Kenneth Turan of the Los Angeles Times described the film's premise as "unintentionally silly at times [...] Obviously, 'Taken' is not the kind of action film to spend much time worrying about its pedestrian script or largely indifferent acting, so it's fortunate to have Neeson in the starring role." Bryan Mills is characterized as "relentless attack machine who is impervious to fists, bullets and fast-moving cars, he uses a variety of martial arts skills to knock out more opponents than Mike Tyson and casually kill those he doesn't KO".[28]

CinemaScore polls conducted during the opening weekend, cinema audiences gave the film an average grade of "A-" on an A+ to F scale.[29]

Home media[edit]

Taken was released as "Taken (Single-Disc Extended Edition)" on DVDs on May 12, 2009 and on Blu-ray Discs on December 9, 2014. The film also saw release of "Taken (Two-Disc Extended Edition)" on DVDs and Blu-ray Discs on May 12, 2009.[30] As of 5 February 2015, the film has sold 5,388,963 DVDs and 607,073 Blu-ray Discs and grossing $79,798,171 and $10,069,116 respectively totaling $89,867,287 in North America.[31]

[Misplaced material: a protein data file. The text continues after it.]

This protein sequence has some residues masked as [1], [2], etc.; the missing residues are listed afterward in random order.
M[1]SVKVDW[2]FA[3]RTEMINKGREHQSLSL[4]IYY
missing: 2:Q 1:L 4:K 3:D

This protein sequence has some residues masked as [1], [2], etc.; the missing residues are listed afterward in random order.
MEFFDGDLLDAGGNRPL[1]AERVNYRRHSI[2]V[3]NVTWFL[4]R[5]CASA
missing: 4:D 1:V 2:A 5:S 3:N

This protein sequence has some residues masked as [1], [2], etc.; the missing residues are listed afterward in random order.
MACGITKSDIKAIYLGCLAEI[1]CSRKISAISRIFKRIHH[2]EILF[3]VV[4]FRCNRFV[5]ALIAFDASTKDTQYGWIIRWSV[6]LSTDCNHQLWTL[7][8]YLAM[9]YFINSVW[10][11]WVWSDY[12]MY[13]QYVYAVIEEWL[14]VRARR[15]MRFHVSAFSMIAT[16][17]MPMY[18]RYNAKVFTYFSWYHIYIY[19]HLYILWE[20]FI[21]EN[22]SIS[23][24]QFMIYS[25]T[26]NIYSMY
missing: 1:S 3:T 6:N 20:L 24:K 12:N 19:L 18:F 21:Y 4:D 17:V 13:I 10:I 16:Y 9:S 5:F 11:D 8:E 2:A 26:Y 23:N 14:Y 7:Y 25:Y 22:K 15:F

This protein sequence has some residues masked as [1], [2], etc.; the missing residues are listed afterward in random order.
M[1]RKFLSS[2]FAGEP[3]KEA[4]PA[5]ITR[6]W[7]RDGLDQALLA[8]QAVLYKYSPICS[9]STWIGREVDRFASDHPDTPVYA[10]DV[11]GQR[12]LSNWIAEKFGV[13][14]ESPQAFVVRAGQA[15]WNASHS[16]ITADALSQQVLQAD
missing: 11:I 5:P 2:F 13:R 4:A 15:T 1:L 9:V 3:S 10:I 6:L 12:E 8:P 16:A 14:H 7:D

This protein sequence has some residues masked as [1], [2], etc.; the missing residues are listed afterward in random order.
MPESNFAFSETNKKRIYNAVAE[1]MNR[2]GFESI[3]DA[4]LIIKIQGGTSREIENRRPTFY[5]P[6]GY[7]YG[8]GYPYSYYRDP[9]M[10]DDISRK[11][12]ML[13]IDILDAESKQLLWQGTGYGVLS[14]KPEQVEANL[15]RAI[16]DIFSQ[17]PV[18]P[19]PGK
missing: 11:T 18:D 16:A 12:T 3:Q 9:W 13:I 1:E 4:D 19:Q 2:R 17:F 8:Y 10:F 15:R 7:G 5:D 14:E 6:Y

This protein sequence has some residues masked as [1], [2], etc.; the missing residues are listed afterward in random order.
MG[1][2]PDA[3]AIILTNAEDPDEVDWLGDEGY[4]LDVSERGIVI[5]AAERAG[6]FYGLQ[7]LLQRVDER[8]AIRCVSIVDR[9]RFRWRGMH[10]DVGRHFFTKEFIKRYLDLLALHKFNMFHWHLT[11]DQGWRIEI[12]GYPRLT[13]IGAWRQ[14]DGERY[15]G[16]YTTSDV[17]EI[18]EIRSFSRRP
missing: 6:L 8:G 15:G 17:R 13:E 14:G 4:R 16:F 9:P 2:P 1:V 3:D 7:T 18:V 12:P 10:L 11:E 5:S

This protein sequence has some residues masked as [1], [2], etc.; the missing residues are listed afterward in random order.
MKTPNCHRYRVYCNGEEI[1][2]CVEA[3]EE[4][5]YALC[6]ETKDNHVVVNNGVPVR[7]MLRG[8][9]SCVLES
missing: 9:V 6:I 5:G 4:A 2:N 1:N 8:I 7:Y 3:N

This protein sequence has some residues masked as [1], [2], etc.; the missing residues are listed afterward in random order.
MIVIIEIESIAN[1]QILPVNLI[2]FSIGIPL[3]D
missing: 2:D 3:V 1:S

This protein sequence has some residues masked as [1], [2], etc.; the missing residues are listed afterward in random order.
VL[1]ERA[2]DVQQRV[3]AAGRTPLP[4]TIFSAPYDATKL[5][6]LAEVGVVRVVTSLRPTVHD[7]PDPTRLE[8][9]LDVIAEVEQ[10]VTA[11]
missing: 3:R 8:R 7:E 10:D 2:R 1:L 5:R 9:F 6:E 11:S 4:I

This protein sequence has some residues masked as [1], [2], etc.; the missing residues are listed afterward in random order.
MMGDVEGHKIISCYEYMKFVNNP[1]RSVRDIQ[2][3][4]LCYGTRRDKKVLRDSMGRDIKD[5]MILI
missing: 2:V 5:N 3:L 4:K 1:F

In 2011, a self-proclaimed counter-terrorism expert who claimed the film was based on a real-life incident in which his daughter was killed was convicted of wire fraud. William G. Hillar, who pretended to be a retired Green Beret colonel, claimed to have spent more than 12 years lecturing US government agencies such as the Federal Bureau of Investigation on security issues. However, records revealed he had actually been a radar operator in the Coast Guard Reserve between 1962 and 1970, and had never been in the US Army. Nevertheless his website claimed Taken was based on events involving his family and him. Hillar, who admitted the charges, was sentenced to 500 hours of community service at Maryland State Veteran Cemetery. He also agreed to repay $171,000 in speaking fees that he had received from various organizations to which he had presented himself as an expert in terrorism and human trafficking.[32]

In other media[edit]

  • In "Hunt", a fifth season episode of the TV series Castle, when Richard Castle's daughter Alexis is kidnapped and taken to Paris, Castle follows and Det. Kevin Ryan asks, "Who does he think he is, Liam Neeson?"
  • In the animated Cartoon Network series, The Amazing World of Gumball in the episode "The Kids", Gumball calls Mr. Fitzgerald and asks if he can talk to Penny, Mr. Fitzgerald thinks Gumball is being disrespectful to him due to his changing voice, and threatens Gumball by repeating Bryan Mills' phone speech in a scary voice. Later in the episode, Mr. Fitzgerald drives up to Gumball from his car and says the Bryan Mills line to him once more, but Gumball quickly cuts him off when he rolls up his car window, locks the door, and slams it shut in his face.


Main articles: Taken 2 and Taken 3

In November 2010, Fox officially announced that EuropaCorp would produce a sequel directed by Olivier Megaton. The film was subsequently released in France on 3 October 2012, with Neeson, Janssen, Grace, Gries, Rabourdin and Orser reprising their roles from the first film.[38][39][40]